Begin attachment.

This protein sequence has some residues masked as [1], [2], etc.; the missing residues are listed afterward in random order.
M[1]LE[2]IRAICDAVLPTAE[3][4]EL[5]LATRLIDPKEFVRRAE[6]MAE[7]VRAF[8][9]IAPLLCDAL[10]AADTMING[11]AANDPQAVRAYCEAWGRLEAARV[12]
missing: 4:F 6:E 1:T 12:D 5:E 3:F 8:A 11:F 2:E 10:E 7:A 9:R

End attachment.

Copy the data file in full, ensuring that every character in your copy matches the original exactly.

This protein sequence has some residues masked as [1], [2], etc.; the missing residues are listed afterward in random order.
M[1]LE[2]IRAICDAVLPTAE[3][4]EL[5]LATRLIDPKEFVRRAE[6]MAE[7]VRAF[8][9]IAPLLCDAL[10]AADTMING[11]AANDPQAVRAYCEAWGRLEAARV[12]
missing: 4:F 6:E 1:T 12:D 5:E 3:F 8:A 11:F 2:E 10:E 7:A 9:R